How do you say goodbye to a legend?
My dad’s last heart attack differed from the others. At first, I thought he was having a panic attack, which would have been reasonable under the circumstances. The day before the attack, he was looking around on the Internet and came across a message board where a man posted that he was looking for his father. The man turned out to be my father’s long-lost son. The news both excited and terrified my father, and he called me immediately asking what he should do.
I’d heard about the son before. My mother was mad at my dad when I was five and told me of the boy’s existence.
“He just got up and walked out on his wife and his little boy,” she confided in me, forgetting she was also there when it happened. My parents had an affair. When my mom got pregnant with me, the two of them ran off to Hawaii telling nobody ahead of time. My mom couldn’t exactly wash her hands of the whole thing.
I heard the story a million times growing up, each time told by my mom trying to make me change my opinion about my dad. Not once was I having it, though. I saw my father through the eyes of a little girl long after my childhood passed. He was a gentle giant, my best friend, the funniest and wisest man on Earth. He always wore his heart on his sleeve. I never had to guess how he felt about me. He loved me unconditionally.
Because my dad was so nervous, I offered to write to my father’s son, my older brother. His name was Bill, just like my dad, and he wanted to call me immediately. Over the phone, I told Bill that his father had seen the message. Bill wanted to fly out to Florida and meet us in person. When I called my dad back to give him the news, he told me he’d been having chest pains all afternoon. I told him to call 911, and I’d meet him at the hospital.
The news upon arrival was bad. Not only was my father having a massive heart attack, but the doctors wanted to perform open heart surgery right away. Already under major stress at that moment, my dad freaked out.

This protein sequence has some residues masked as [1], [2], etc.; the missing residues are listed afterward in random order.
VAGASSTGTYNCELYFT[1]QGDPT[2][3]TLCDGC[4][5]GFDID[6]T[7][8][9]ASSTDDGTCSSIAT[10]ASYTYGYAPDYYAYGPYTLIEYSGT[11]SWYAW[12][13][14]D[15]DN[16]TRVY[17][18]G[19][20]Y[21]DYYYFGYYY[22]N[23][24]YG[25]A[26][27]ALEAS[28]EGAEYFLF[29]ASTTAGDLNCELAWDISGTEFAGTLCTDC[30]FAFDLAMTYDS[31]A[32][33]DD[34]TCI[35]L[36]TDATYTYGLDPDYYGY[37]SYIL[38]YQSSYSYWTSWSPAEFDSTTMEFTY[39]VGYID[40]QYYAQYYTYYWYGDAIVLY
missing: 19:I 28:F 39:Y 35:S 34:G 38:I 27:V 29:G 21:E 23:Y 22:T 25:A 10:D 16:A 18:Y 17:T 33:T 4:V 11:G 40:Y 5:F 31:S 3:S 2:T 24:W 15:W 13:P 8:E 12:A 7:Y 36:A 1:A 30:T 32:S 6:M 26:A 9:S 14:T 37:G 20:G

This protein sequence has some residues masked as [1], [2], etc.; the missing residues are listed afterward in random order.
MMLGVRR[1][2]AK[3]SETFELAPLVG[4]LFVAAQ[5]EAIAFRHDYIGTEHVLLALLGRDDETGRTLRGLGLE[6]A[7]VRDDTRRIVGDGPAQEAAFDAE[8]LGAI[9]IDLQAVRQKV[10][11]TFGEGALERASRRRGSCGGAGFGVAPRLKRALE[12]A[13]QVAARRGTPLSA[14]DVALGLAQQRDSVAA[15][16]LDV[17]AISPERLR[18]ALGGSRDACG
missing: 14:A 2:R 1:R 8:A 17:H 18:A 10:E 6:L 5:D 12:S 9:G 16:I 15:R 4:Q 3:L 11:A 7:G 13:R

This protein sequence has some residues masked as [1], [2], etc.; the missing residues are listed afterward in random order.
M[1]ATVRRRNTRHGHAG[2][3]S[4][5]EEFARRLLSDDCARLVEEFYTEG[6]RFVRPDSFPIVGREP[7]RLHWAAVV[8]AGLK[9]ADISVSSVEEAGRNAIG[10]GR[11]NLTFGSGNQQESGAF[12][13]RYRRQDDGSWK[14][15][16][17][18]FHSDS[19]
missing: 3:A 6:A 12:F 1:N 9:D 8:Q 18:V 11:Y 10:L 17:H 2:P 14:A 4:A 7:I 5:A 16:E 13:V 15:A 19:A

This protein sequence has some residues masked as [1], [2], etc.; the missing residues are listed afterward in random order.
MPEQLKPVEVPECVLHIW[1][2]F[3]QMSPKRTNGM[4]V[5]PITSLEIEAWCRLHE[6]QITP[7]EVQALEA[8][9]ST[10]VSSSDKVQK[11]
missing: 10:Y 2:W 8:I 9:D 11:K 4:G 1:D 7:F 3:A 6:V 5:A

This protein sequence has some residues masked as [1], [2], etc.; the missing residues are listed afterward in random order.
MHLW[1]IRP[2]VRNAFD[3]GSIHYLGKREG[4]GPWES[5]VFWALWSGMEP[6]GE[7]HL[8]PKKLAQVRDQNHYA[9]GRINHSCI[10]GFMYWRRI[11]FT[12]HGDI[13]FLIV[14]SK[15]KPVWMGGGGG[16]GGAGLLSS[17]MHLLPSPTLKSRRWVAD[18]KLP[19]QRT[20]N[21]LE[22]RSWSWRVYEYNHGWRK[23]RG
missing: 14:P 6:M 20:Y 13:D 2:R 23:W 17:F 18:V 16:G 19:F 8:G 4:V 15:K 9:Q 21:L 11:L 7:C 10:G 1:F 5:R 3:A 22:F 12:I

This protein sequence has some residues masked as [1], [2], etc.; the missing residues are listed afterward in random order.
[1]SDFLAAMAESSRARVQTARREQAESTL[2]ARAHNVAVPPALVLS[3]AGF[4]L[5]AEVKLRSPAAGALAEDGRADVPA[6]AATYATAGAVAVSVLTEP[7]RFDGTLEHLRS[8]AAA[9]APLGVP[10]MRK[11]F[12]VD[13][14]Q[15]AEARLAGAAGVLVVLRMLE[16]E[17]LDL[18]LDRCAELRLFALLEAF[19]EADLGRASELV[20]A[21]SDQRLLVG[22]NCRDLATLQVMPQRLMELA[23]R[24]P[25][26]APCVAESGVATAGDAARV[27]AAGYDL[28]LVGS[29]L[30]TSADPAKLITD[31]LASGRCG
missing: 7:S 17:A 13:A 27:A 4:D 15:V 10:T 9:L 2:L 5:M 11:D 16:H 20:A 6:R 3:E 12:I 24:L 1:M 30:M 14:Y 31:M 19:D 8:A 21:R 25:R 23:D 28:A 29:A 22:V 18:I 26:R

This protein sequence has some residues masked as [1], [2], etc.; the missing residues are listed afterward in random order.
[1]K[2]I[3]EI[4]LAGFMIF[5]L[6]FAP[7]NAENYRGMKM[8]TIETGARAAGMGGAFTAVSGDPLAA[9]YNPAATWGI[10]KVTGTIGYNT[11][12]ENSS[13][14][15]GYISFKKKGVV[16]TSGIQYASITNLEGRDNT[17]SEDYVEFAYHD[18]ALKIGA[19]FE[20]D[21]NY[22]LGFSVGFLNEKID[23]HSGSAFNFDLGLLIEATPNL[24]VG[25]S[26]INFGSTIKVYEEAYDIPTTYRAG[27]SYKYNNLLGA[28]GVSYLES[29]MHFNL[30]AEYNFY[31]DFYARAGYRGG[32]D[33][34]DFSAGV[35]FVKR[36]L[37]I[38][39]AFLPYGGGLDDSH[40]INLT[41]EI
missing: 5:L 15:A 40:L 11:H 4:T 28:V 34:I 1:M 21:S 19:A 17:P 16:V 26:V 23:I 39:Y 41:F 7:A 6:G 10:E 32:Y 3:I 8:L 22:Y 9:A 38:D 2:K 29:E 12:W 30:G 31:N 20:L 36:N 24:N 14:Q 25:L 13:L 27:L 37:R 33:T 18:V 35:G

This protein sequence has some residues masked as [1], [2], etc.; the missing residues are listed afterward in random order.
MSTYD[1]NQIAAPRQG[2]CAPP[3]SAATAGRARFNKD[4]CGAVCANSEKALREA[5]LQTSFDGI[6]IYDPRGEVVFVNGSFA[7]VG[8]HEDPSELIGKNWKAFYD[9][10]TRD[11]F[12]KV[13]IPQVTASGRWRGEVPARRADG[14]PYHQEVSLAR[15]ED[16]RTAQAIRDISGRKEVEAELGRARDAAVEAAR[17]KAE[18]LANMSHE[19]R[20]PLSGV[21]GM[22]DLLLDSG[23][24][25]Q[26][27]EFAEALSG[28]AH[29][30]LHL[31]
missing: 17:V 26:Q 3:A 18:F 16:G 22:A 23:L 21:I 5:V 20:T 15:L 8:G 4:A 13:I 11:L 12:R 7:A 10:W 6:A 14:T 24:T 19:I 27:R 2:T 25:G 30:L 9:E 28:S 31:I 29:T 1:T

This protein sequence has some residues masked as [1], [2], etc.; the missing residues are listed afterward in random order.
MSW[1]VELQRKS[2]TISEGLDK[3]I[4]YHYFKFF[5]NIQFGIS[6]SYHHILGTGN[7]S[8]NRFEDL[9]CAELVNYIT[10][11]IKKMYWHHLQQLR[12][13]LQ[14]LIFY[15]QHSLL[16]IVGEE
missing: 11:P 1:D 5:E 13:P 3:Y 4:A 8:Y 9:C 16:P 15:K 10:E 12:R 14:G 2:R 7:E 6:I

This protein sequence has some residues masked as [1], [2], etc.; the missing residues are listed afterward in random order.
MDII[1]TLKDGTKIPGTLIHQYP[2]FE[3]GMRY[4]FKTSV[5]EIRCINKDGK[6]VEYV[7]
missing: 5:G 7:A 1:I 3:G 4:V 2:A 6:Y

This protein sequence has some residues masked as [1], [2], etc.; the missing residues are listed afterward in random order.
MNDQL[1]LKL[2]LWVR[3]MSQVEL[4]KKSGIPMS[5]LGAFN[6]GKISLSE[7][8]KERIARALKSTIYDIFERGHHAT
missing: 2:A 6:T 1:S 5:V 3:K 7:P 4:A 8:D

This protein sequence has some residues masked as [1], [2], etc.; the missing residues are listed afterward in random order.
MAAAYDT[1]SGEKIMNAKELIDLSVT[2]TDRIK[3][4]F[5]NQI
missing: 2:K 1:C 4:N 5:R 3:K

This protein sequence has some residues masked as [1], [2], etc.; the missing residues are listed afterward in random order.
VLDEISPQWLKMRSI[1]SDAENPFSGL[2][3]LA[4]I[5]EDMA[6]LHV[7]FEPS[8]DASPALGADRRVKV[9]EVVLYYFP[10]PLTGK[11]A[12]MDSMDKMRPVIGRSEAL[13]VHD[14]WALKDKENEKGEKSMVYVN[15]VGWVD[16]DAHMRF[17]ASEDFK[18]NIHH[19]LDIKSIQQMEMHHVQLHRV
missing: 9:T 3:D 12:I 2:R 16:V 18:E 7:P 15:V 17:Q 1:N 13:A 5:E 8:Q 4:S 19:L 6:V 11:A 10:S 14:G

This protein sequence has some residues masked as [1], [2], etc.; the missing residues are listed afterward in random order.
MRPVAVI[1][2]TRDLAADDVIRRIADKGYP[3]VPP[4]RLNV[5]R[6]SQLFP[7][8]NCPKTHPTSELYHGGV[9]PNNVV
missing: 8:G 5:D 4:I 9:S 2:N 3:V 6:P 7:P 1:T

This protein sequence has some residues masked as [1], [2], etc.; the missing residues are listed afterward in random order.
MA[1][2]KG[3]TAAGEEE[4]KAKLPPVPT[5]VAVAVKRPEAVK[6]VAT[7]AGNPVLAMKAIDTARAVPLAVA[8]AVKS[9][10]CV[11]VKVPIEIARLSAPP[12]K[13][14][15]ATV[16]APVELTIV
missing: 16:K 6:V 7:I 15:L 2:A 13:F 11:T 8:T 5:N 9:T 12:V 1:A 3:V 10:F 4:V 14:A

“No, I have things I have to take care of. I can’t stay here right now!”
I put my hand over his, the same way he once did to me. “This is an emergency, Dad. Let them do it.”
My father agreed to go through with the surgery. I called his son Bill and let him know. Bill wanted to fly out even sooner just in case something worse happened. I didn’t want to discourage him, but I wasn’t sure my father could handle the stress of reuniting with his abandoned son on top of his operation. I tried to talk to my dad about it when I went back to his room so I could get his thoughts. Unfortunately, by the time his surgery was over, they had given him so much medication he wasn’t coherent. I decided it could wait until the morning.
When I returned to the hospital the next day, my father was still in the recovery room along with several other patients. I spotted him sitting in a wheelchair in the corner and made my way over. If he was sitting up, he couldn’t be doing too badly. That was my thought, but when I looked into my father’s eyes, I noticed he wasn’t there.
“My wife is here,” my father shouted out loud. “Are you my wife?”
I looked briefly around the room in search of a nurse. My dad grew more agitated by the second, yelling that his wife was here to take him home.
“No Dad, it’s me, Glenna.”
“MY WIFE IS HERE!” He was attracting attention now. One nurse saw me looking confused and pulled me aside to talk.
“Your dad is having cognitive issues related to the anesthesia,” she explained. “We have him sitting up because the doctor found a blood clot in his leg, and they don’t want it to travel.”
As much as I would have liked to be calm about it, the whole episode really upset me. My dad thought I was his estranged wife, my mother, the woman who was so mean to him when I was a kid. I’m sure that the fact I looked like her didn’t make it any easier. I cut my visit short so my father would calm down, but the scene rolled around in my head for the rest of the day. My father looked small and meek and afraid. I’d only ever seen him as tough and brave, even as a grown woman. When the parent became the child and the roles were reversed, it left me feeling a little jaded and lost.